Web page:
As I travel the country, I am impressed by the way the Gospel is announced across Canada through so many different languages and cultures. In November, I visited a young adult group that meets at Holy Spirit Parish, the Montréal Chinese Catholic mission. This celebration of the Catholic faith, in this spot and through this culture, has continued for over one hundred years!
I also attended a meeting of Chinese Catholic Pastors in the Toronto Archdiocese. The meeting was hosted by Fr. Peter Chin C.Ss.R. (second from right) at Our Lady of Mount Carmel Church. Bishop Robert Kasun (second from left) was dialoguing with the priests about their mission and ministry within the ever-growing Chinese Catholic population. Fr. Augustine Chan (far left) has been appointed as chaplain for the Chinese university students in the Toronto Archdiocese. He recounted his experience of leading a delegation of Catholic students in August to meet others at Pearson International Airport, who were arriving from China. Of the half a million international students who arrive in Canada each year, 132,000 (the largest group) are from mainland China, meaning that most of them would speak Mandarin. If you are interested, Indian students, then Korean, make up the next largest cultural groups arriving in Canada for studies.
Very remarkable at Our Lady of Mount Carmel parish, I recommend you see inside the church a statue of Mary, Our Lady of China. She is dressed to reflect the culture of the Ching dynasty. Outside the church to greet you is a statue of Our Lady of Mount Carmel who reflects the dress of a woman from the Ming Dynasty. Here she is seen behind Fr. Peter Chin along with members of the Knights of Columbus Council based at Our Lady of Mount Carmel parish.
On the recent Family Day weekend a group of Chinese Catholic university students organized a retreat. This retreat was attended by students from Western University, London, University of Waterloo, McMaster in Hamilton, and various campuses from the Toronto area. ‘Fiat!, Let it be done,’ was the theme. I was inspired by the dedication of this group to their Catholic and Asian heritage. Although the music was very similar to many other youth groups in Canada, noodles for snacks and Mahjong as the ‘card’ game were quite different from the other youth groups I encounter.
We included in our retreat, the Mother of Perpetual Help Icon. We found that despite the image coming from a non-Asian culture, prayer using this Icon, helped nurture our spiritual growth and also stimulated good discussion in our small groups.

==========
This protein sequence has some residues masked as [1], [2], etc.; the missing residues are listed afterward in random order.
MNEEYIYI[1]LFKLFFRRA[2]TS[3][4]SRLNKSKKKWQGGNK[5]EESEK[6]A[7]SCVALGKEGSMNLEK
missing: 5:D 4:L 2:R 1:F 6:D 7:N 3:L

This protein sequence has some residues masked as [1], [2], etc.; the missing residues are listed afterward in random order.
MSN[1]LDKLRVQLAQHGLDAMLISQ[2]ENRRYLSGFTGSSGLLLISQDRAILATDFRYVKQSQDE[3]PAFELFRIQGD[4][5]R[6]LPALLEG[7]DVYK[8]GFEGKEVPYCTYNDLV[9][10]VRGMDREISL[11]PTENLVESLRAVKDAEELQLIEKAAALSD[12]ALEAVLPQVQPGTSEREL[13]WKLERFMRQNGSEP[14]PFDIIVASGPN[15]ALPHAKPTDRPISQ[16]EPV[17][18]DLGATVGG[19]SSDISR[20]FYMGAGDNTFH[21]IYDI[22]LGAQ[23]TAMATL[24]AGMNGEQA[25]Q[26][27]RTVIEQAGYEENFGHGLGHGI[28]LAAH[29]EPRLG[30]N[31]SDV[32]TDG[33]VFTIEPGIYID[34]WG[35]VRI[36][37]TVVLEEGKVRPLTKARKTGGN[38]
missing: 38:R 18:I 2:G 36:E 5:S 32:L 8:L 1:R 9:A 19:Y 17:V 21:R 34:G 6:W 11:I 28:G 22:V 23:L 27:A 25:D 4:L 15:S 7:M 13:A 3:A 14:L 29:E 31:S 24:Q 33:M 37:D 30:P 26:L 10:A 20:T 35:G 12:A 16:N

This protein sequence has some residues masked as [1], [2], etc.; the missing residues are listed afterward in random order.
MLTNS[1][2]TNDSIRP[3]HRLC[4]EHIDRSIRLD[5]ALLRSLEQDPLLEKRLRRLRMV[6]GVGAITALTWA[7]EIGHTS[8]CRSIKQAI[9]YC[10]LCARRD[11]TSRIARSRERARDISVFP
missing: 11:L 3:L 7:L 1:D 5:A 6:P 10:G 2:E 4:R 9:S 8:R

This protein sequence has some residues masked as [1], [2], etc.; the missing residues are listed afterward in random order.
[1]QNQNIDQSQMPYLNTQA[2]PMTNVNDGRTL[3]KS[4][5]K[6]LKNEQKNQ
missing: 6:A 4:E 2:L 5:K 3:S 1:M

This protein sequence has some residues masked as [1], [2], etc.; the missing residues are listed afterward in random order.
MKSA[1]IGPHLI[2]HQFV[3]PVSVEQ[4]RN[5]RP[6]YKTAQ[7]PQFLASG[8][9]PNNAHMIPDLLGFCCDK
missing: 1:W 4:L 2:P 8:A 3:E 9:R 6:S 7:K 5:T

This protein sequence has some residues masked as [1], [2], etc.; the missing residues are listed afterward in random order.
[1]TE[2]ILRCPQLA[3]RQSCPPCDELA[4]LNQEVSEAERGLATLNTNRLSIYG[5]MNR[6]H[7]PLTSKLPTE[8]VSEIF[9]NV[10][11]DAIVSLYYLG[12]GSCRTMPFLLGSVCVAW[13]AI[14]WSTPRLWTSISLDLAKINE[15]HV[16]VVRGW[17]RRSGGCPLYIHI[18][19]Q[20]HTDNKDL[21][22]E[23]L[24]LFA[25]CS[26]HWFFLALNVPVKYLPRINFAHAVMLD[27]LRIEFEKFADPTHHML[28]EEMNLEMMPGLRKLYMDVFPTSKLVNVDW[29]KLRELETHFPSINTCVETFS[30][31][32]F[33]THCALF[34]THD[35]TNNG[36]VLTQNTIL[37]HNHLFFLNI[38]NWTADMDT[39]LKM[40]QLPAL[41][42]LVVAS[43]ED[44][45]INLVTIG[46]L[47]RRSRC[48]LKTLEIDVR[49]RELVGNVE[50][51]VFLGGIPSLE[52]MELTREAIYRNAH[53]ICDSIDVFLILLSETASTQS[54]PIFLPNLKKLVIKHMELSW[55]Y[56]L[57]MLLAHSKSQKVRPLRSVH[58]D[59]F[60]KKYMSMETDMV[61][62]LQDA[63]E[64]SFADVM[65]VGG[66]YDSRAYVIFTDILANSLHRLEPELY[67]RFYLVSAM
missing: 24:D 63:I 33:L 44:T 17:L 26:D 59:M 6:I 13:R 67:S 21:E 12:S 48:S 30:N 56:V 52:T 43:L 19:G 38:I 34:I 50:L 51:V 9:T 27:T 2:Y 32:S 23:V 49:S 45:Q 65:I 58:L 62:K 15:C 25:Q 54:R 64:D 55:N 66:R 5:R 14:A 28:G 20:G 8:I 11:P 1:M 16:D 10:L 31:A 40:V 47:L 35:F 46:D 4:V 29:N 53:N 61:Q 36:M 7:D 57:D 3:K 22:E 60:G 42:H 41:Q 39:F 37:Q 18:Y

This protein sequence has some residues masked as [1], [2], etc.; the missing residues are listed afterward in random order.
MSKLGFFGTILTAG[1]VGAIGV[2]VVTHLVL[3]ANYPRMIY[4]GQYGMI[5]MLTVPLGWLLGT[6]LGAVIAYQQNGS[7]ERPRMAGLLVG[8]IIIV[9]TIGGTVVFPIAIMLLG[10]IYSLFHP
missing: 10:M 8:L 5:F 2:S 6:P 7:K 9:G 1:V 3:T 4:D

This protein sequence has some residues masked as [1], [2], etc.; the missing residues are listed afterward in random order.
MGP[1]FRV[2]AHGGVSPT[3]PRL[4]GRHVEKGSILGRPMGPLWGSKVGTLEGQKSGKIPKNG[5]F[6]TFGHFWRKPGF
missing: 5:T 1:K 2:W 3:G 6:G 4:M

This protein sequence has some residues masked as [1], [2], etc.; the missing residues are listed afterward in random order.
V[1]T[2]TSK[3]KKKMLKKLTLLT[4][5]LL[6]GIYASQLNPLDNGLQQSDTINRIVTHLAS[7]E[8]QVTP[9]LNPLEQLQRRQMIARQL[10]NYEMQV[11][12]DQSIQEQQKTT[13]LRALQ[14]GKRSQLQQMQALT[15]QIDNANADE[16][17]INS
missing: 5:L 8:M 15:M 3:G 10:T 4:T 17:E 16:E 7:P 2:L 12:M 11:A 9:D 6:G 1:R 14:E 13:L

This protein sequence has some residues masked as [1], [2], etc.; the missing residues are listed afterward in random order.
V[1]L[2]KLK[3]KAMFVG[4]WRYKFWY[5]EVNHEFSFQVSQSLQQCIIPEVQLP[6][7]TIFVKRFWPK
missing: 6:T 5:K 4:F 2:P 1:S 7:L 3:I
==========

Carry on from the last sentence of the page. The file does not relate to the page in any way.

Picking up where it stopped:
At the beginning of January, Noel Bustillos (Redemptorist candidate at the student house in Toronto) and I were able to celebrate Bishop Steven Chmilar’s levee, which was held at Holy Eucharist parish. After vespers in the church we were treated to Ukrainian food and music, in the parish hall.
Through the invitation of a Redemptorist enquirer, I was treated to a concelebration of the Divine Liturgy in St. Katherine of Alexandria Parish. This is a relatively new community, situated in a small rural area north of Toronto called Bond Head. A testament to the appeal of the Divine Liturgy, was the fact that the English language Liturgy attracted people who were not brought up in the Ukrainian Catholic Church.
Some First Nations Peoples still gather with the help of the Holy Cross Fathers for mass every Sunday, in the city of Toronto, at St. Ann’s parish. Fr. Wilson Andrade, a Holy Cross Father, at the end of November, invited some young adults to give a slide presentation (see picture) after the Sunday mass, describing their mission experience this past summer in Fort Resolution. Ten young adults had helped to repair the church in Fort Resolution. As you know, Bishop Jon Hansen C.Ss.R., invites groups of people to come north and help him to repair and refurbish aging church buildings in his diocese. Also pictured here are two of the elders, John Robinson and Christopher Spanish, who help to lead the mass which includes some First Nations rituals.
As you may know, these stories are representative of the different Churches, cultures, and languages in which the Redemptorists serve across Canada. ‘I will give you as a light to the nations, that my salvation may reach to the ends of the earth.’ (Is. 49.6)